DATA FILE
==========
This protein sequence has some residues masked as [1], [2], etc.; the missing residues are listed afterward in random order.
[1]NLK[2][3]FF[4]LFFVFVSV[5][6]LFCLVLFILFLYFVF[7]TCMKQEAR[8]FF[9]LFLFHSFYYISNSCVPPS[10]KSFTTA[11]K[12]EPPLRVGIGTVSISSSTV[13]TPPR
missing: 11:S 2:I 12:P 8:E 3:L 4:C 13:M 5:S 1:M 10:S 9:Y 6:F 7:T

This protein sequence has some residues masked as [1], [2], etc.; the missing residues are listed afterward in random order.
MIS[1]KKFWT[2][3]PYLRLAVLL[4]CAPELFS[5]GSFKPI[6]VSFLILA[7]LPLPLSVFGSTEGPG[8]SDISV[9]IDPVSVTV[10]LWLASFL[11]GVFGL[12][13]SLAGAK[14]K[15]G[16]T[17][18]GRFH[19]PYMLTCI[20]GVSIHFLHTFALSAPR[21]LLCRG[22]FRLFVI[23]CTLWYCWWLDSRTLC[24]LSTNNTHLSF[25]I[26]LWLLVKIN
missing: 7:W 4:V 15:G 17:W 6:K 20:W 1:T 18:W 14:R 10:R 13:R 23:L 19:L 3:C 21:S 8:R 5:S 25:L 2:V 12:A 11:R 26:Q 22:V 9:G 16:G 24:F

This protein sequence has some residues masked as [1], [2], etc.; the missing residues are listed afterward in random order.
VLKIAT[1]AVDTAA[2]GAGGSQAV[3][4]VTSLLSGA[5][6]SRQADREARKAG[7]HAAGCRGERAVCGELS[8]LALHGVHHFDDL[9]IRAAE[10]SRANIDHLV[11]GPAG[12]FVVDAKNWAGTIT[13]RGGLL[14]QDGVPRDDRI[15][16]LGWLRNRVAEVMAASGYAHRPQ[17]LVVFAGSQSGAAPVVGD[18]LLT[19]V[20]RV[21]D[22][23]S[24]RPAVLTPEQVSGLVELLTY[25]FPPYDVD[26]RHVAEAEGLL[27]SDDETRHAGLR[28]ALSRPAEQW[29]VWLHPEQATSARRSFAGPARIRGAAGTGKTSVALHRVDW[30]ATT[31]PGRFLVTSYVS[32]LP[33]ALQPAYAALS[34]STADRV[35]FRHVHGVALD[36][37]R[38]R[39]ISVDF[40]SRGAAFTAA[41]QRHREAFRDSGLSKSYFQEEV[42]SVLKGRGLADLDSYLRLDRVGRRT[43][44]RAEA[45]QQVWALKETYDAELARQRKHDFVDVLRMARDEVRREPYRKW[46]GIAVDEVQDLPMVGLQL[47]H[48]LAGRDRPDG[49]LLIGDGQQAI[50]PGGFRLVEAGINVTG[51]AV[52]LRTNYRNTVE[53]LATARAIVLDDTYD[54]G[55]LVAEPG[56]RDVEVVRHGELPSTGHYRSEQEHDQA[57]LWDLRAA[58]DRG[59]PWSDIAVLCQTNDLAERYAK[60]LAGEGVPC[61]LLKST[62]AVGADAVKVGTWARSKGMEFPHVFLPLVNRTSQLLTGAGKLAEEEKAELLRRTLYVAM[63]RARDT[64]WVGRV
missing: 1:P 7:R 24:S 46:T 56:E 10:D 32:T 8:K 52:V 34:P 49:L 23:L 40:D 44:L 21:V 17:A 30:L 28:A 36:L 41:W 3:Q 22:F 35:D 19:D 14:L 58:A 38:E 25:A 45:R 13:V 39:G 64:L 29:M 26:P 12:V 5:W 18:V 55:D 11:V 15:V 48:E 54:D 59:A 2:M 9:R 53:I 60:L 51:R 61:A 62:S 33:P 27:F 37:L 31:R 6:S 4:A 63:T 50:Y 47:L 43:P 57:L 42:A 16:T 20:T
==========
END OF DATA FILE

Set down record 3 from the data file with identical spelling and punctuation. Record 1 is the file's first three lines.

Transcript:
This protein sequence has some residues masked as [1], [2], etc.; the missing residues are listed afterward in random order.
VLKIAT[1]AVDTAA[2]GAGGSQAV[3][4]VTSLLSGA[5][6]SRQADREARKAG[7]HAAGCRGERAVCGELS[8]LALHGVHHFDDL[9]IRAAE[10]SRANIDHLV[11]GPAG[12]FVVDAKNWAGTIT[13]RGGLL[14]QDGVPRDDRI[15][16]LGWLRNRVAEVMAASGYAHRPQ[17]LVVFAGSQSGAAPVVGD[18]LLT[19]V[20]RV[21]D[22][23]S[24]RPAVLTPEQVSGLVELLTY[25]FPPYDVD[26]RHVAEAEGLL[27]SDDETRHAGLR[28]ALSRPAEQW[29]VWLHPEQATSARRSFAGPARIRGAAGTGKTSVALHRVDW[30]ATT[31]PGRFLVTSYVS[32]LP[33]ALQPAYAALS[34]STADRV[35]FRHVHGVALD[36][37]R[38]R[39]ISVDF[40]SRGAAFTAA[41]QRHREAFRDSGLSKSYFQEEV[42]SVLKGRGLADLDSYLRLDRVGRRT[43][44]RAEA[45]QQVWALKETYDAELARQRKHDFVDVLRMARDEVRREPYRKW[46]GIAVDEVQDLPMVGLQL[47]H[48]LAGRDRPDG[49]LLIGDGQQAI[50]PGGFRLVEAGINVTG[51]AV[52]LRTNYRNTVE[53]LATARAIVLDDTYD[54]G[55]LVAEPG[56]RDVEVVRHGELPSTGHYRSEQEHDQA[57]LWDLRAA[58]DRG[59]PWSDIAVLCQTNDLAERYAK[60]LAGEGVPC[61]LLKST[62]AVGADAVKVGTWARSKGMEFPHVFLPLVNRTSQLLTGAGKLAEEEKAELLRRTLYVAM[63]RARDT[64]WVGRV
missing: 1:P 7:R 24:S 46:T 56:E 10:D 32:T 8:K 52:V 34:P 49:L 23:L 40:D 44:L 21:V 17:A 30:L 28:A 36:L 41:W 3:Q 22:F 35:D 19:D 14:L 58:A 38:E 25:A 45:R 13:V 39:G 64:L 29:M 26:P 12:V 5:W 18:V 55:D 11:V 15:V 48:E 54:D 59:A 2:M 9:R 53:I 60:L 51:R 61:A 62:S 33:P 27:F 37:L 31:R 6:S 4:A 63:T 50:Y 47:L 43:P 57:L 42:A 16:T 20:T